Great comments, all. The great radio voices of the game are leaving us, and they are not being replaced. Most of the "younger" broadcasters are good, but not great (Jon Miller may be the exception, and he's no spring chicken), and, as noted in the post, they jump from job to job like ball players.
I heard Most of a few Celtics broadcasts carried by the Armed Forces network. He had a minimalist style that was unique, and you never forgot the voice. No one would ever confuse Most with the guys who had great pipes like Kalas or Ernie Harwell, but he was an institution with the Celtics.
As for hockey, I never bothered to learn the game, so my knowledge of hockey play-by-play is limited. However, one of the best at that trade was a man named Dan Kelley, the long-time voice of the St. Louis Blues on KMOX radio. Kelley was absolutely superb; never lost track of the puck or the action. Incidentally, his "color man" was an African-American sportscasters named Bill Wilkerson. A few people were surprised to see a black guy doing a hockey broadcast, but Wilkerson knew his stuff, and he and Kelley were a great team. Incidentally, they were also the radio voices for the University of Missouri football program for many years.
BTW, the sports department at KMOX in the late 70s/early 80s featured this line-up: Jack Buck; Bob Costas, Mike Shannon, Gary Bender, Dan Kelley and Bill Wilkerson, among others. Some pretty talented folks, to say the least.
Johnny Most and Curt Gowdy were the background music to my youth. Both my mother and father always had the radio on listening to the Sox or Celtics. When driving, I still search for one of the big am stations for play-by-play, WBZ, WLS WLW, all good background.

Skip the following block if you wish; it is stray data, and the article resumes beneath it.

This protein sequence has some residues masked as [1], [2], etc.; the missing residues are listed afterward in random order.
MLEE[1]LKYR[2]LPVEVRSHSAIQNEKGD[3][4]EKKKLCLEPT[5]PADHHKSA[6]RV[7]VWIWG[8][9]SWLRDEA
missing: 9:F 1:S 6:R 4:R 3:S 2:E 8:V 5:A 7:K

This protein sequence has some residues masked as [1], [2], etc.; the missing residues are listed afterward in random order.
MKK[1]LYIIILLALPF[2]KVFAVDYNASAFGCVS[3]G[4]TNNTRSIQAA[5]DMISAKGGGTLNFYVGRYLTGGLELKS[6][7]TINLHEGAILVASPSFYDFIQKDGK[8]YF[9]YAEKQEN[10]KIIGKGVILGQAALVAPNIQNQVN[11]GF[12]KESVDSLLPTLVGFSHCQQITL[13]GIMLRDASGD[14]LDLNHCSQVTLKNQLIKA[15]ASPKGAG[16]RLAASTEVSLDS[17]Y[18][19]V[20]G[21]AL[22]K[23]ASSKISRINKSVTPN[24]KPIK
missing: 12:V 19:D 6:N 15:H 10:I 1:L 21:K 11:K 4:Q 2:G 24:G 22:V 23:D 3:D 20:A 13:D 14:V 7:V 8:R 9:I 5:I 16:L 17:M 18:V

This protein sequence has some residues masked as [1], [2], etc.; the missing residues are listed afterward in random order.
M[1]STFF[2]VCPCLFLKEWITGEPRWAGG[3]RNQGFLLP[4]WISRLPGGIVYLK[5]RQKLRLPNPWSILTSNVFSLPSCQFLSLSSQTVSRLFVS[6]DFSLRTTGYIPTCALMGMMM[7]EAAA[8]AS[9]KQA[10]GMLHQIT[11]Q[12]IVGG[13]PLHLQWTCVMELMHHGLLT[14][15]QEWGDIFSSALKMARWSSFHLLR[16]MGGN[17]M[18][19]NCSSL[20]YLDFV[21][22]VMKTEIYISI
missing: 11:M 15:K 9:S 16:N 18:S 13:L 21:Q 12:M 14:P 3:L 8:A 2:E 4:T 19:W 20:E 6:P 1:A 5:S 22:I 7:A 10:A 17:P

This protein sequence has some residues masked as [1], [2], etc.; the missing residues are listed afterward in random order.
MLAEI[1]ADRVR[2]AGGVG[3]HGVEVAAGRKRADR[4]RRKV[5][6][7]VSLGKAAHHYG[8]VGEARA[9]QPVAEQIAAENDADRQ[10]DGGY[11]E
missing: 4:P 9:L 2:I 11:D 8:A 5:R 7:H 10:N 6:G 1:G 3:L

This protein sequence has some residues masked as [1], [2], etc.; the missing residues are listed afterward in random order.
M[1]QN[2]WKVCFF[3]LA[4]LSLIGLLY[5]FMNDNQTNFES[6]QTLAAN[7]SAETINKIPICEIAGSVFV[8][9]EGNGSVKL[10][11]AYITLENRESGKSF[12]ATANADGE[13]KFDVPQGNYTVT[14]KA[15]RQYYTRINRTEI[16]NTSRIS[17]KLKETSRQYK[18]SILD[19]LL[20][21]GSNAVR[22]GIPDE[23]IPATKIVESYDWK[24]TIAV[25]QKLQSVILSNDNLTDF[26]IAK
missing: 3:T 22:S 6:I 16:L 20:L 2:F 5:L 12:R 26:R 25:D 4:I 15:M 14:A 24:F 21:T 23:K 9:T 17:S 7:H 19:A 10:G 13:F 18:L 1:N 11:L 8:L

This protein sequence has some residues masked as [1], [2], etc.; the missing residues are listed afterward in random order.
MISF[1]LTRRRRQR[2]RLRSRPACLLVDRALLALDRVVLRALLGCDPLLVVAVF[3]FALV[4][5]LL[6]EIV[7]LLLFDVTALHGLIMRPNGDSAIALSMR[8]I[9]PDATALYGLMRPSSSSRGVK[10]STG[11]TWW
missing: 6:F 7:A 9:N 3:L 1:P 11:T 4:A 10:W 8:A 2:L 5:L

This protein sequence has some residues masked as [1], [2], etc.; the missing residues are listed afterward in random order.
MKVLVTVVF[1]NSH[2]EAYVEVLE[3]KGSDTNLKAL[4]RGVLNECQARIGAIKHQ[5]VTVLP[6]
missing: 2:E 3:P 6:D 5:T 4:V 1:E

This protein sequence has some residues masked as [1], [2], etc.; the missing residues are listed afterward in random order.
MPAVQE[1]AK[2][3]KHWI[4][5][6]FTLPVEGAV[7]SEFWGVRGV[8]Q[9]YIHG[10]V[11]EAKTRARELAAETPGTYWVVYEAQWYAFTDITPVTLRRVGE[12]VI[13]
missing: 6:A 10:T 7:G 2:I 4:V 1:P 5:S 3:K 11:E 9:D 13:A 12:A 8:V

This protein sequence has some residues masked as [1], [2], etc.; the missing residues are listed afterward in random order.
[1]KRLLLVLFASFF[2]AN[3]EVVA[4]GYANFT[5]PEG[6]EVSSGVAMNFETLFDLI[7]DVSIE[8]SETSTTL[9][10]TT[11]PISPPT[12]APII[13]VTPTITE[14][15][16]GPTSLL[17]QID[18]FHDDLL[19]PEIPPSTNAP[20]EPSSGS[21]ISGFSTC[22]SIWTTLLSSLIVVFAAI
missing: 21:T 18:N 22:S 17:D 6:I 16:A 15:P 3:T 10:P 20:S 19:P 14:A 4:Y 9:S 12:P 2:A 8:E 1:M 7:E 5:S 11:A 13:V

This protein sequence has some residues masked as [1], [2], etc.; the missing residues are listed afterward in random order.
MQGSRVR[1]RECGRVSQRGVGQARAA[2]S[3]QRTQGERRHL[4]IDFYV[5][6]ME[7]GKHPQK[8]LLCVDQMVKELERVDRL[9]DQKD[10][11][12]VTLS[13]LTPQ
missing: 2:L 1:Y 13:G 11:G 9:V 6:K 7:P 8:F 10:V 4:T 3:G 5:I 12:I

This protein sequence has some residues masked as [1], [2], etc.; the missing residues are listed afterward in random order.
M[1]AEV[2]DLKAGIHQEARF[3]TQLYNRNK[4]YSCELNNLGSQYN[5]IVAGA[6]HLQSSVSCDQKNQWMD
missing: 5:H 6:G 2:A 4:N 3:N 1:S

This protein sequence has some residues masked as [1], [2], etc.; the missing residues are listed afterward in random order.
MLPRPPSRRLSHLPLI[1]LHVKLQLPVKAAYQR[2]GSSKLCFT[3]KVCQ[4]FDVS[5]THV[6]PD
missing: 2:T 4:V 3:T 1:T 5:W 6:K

I remember Harry Caray as the voice of the St. Louis Cardinals long before he went to Chicago in a disagreement with Augie Busch. Harry was baseball to me when I was growing up and I miss his rabid opinionated support for HIS baseball club. Hall of fame broadcaster Milo Hamilton of the Houston Astros embodies a lot of that same baseball image I carry from listening to Harry and it will be a sad day to me when he passes on. But, entropy happens to my favorite summer broadcast heroes as it is happening to me, and not a d*mned thing I can do about it... except enjoy their play-by-play as long as I can.
i never had the privilege of hearing harry kalas call a game but i did grow up as a yankees fan listening to many, many games on the radio. to do radio broadcasts of a baseball game is a special talent; one that gives the announcer a chance to bring you there but leaves something to your own imagination. today, there is little to no depth of field as it were regarding announcing of any type. too many words. too many people yelling just to hear their own voice. i have gone online today to get the harry kalas experience and it is powerful stuff.
Vin Scully...what a baseball icon.
He's so damned good at it that a fair number of people actually bring radios to the stands in Dodger stadium during the games so they can listen to how he describes what's going on right in front of them!